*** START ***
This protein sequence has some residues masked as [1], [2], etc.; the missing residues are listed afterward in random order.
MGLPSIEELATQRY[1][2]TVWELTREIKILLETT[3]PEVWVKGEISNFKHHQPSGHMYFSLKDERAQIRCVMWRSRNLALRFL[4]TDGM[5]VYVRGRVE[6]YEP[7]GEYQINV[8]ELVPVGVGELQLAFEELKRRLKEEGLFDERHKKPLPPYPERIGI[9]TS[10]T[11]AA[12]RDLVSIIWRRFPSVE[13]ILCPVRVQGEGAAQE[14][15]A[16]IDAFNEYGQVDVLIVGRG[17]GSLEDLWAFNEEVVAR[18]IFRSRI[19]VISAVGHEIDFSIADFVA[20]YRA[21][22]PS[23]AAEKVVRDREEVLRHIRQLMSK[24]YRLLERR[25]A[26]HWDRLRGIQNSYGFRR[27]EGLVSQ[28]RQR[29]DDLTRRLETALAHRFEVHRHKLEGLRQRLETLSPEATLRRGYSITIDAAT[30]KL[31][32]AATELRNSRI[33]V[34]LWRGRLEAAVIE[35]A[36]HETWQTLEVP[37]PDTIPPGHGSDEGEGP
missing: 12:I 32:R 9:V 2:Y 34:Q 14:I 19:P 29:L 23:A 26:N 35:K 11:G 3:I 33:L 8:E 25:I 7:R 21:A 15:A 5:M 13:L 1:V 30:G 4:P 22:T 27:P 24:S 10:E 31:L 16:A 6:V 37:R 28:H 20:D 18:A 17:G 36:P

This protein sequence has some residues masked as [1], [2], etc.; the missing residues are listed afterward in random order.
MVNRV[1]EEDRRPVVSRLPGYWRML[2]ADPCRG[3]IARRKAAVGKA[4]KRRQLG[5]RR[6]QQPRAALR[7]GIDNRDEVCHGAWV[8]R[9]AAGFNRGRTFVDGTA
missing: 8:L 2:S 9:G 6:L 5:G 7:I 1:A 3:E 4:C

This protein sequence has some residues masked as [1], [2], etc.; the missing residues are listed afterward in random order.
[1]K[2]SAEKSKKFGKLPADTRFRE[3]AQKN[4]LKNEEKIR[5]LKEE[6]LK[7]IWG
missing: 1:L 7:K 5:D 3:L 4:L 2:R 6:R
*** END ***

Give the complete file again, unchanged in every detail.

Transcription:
This protein sequence has some residues masked as [1], [2], etc.; the missing residues are listed afterward in random order.
MGLPSIEELATQRY[1][2]TVWELTREIKILLETT[3]PEVWVKGEISNFKHHQPSGHMYFSLKDERAQIRCVMWRSRNLALRFL[4]TDGM[5]VYVRGRVE[6]YEP[7]GEYQINV[8]ELVPVGVGELQLAFEELKRRLKEEGLFDERHKKPLPPYPERIGI[9]TS[10]T[11]AA[12]RDLVSIIWRRFPSVE[13]ILCPVRVQGEGAAQE[14][15]A[16]IDAFNEYGQVDVLIVGRG[17]GSLEDLWAFNEEVVAR[18]IFRSRI[19]VISAVGHEIDFSIADFVA[20]YRA[21][22]PS[23]AAEKVVRDREEVLRHIRQLMSK[24]YRLLERR[25]A[26]HWDRLRGIQNSYGFRR[27]EGLVSQ[28]RQR[29]DDLTRRLETALAHRFEVHRHKLEGLRQRLETLSPEATLRRGYSITIDAAT[30]KL[31][32]AATELRNSRI[33]V[34]LWRGRLEAAVIE[35]A[36]HETWQTLEVP[37]PDTIPPGHGSDEGEGP
missing: 12:I 32:R 9:V 2:Y 34:Q 14:I 19:P 29:L 23:A 26:N 35:K 11:G 3:I 33:L 8:E 25:I 7:R 21:A 15:A 5:M 13:L 1:V 30:G 4:P 22:T 27:P 24:S 10:E 31:L 16:A 6:V 37:R 28:H 20:D 18:A 17:G 36:P

This protein sequence has some residues masked as [1], [2], etc.; the missing residues are listed afterward in random order.
MVNRV[1]EEDRRPVVSRLPGYWRML[2]ADPCRG[3]IARRKAAVGKA[4]KRRQLG[5]RR[6]QQPRAALR[7]GIDNRDEVCHGAWV[8]R[9]AAGFNRGRTFVDGTA
missing: 8:L 2:S 9:G 6:L 5:G 7:I 1:A 3:E 4:C

This protein sequence has some residues masked as [1], [2], etc.; the missing residues are listed afterward in random order.
[1]K[2]SAEKSKKFGKLPADTRFRE[3]AQKN[4]LKNEEKIR[5]LKEE[6]LK[7]IWG
missing: 1:L 7:K 5:D 3:L 4:L 2:R 6:R